Eme is an interdisciplinary, Filipinx artist based in Warrang/Sydney, Australia—unceded Gadigal land of the Eora nation. Their practice explores reflections drawn from personal lived experiences and layers of oneself that is marginalised by society. This queer, trans non-binary artist works with a decolonial framework based on research and bayanihan (communal solidarity). It is often expressed through community connectivity, representation and action by transforming stories of subjugation into strength. They showcase the communal experience to celebrate the nuances of being—utilising art as a tool for expression and survival. Their works experiments with photography, print-media, ceramics, sound, video, events and installation. Eme completed their Bachelor of Visual Arts Honours (First Class) at Sydney College of the Arts, Sydney University and now works with activists and organisations to continue the anti-colonial resistance in support to fight all forms of oppression.
Eunice Andrada is a Filipina poet and teaching artist. Her debut poetry collection Flood Damages won the Anne Elder Award (2018) and was shortlisted in the Victorian Premier’s Literary Awards (2019). Her work has been translated and performed in Tagalog, Hiligaynon, French, Japanese, Italian, Spanish and Czech, while her poems have appeared in local and international journals and anthologies. Her previous works have also won the John Marsden and Hachette Australia Prize (2014) and been shortlisted for the Fair Australia Prize (2018). Featured in The Guardian, ABC News and other media, she has performed her poetry in diverse international stages, from the Sydney Opera House to the UN Climate Negotiations in Paris. Her ecopoetics has been recognised through the NAHR Australian Poetry Fellowship on the theme of water, and the feature of her poetry in a climate change-themed exhibition at the Amundsen-Scott Station in the South Pole of Antarctica.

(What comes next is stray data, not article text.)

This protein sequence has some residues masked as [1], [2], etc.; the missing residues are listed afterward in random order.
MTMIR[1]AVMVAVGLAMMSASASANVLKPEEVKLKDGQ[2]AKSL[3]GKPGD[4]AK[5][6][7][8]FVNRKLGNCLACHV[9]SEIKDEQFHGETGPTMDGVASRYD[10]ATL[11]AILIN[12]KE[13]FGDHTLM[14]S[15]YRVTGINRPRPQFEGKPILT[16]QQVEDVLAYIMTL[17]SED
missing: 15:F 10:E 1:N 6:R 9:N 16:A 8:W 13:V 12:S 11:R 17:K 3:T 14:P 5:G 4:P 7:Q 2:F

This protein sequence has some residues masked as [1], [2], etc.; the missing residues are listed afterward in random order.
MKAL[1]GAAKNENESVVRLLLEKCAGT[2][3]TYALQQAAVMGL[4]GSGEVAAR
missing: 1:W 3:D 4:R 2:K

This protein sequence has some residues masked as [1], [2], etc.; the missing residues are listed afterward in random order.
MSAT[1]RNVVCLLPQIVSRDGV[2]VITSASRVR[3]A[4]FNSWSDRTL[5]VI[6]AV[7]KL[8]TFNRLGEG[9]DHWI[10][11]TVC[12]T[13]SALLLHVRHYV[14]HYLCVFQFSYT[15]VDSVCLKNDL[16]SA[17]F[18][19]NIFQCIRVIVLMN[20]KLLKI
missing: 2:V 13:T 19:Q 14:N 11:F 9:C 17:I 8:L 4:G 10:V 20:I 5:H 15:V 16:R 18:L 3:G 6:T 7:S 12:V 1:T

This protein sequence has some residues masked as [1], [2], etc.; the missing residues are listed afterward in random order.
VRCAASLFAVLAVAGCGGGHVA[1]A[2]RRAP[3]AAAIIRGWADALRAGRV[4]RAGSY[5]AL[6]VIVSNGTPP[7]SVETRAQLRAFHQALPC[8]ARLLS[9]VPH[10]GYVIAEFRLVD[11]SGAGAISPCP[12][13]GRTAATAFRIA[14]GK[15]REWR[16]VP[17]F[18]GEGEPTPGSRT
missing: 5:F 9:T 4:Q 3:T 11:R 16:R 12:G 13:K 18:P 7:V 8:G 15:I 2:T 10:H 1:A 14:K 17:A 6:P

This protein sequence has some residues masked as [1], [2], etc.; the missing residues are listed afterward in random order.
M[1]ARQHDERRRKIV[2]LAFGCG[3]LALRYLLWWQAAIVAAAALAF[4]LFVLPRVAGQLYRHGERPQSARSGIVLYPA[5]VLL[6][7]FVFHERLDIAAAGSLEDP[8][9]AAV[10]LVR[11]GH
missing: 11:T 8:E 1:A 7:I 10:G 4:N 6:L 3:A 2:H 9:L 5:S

Jennifer Estellore is an activist and student of applied linguistics. As an activist, she’s organised youth and women, mobilising efforts to help advance the national democratic struggle in the Philippines and educating Filipinos and friends on the national and international issues primarily along the line of class analysis. She’s worked in the Philippines, Japan and Australia and coordinates with other anti-imperialist movements. As an aspiring applied linguist, she’s interested in wielding language as a tool to discredit harmful notions around identity and class.
Peter Murphy is currently the Chairperson of the Global Council of the International Coalition for Human Rights in the Philippines. He has been actively engaged in Philippines solidarity work since 1989, mainly through the trade union movement in Australia and the Philippines.
RJ is a Filipino videographer, writer and poet based in Sydney, Australia. His discipline in the arts is informed by his myriad of interests and research in writing, music, teaching and film. His video practice marries visual language with stylised storytelling to express cultural and sexual identity through the varied mediums involved in filmmaking. He has finished his Bachelor of Arts in English and Social & Cultural Analysis, and is passionate about collaborating with poets/artists in developing cultural bodies of work that tell stories of Filipinx peoples of the diaspora. He exhibited his collage art film John Plastic at MARS EXHIBITION in 2018 and is currently directing, producing and writing a Filipinx skate film titled Isda in 2019.
Soo-Min Shim is an arts writer and arts worker living on stolen Gadigal land. She received her Bachelor of Art History and Theory (First Class Honours) from the University of Sydney and is currently a Director at Firstdraft Gallery 2019-2020. She is currently a studio resident at 4A Centre for Contemporary Asian Art Creative Studios. She has written for several Australian and international publications including Art & The Public Sphere, ArtAsiaPacific, The Artling, Art + Australia, Art Almanac, Artist Profile, Runway Conversations, un Extended, and Running Dog.
Running Dog acknowledges the Gadigal people of the Eora Nation, the traditional owners of the land that facilitates the creation of this project. This land was never ceded and was taken by violence. We pay our respects to their elders past and present, and their descendants.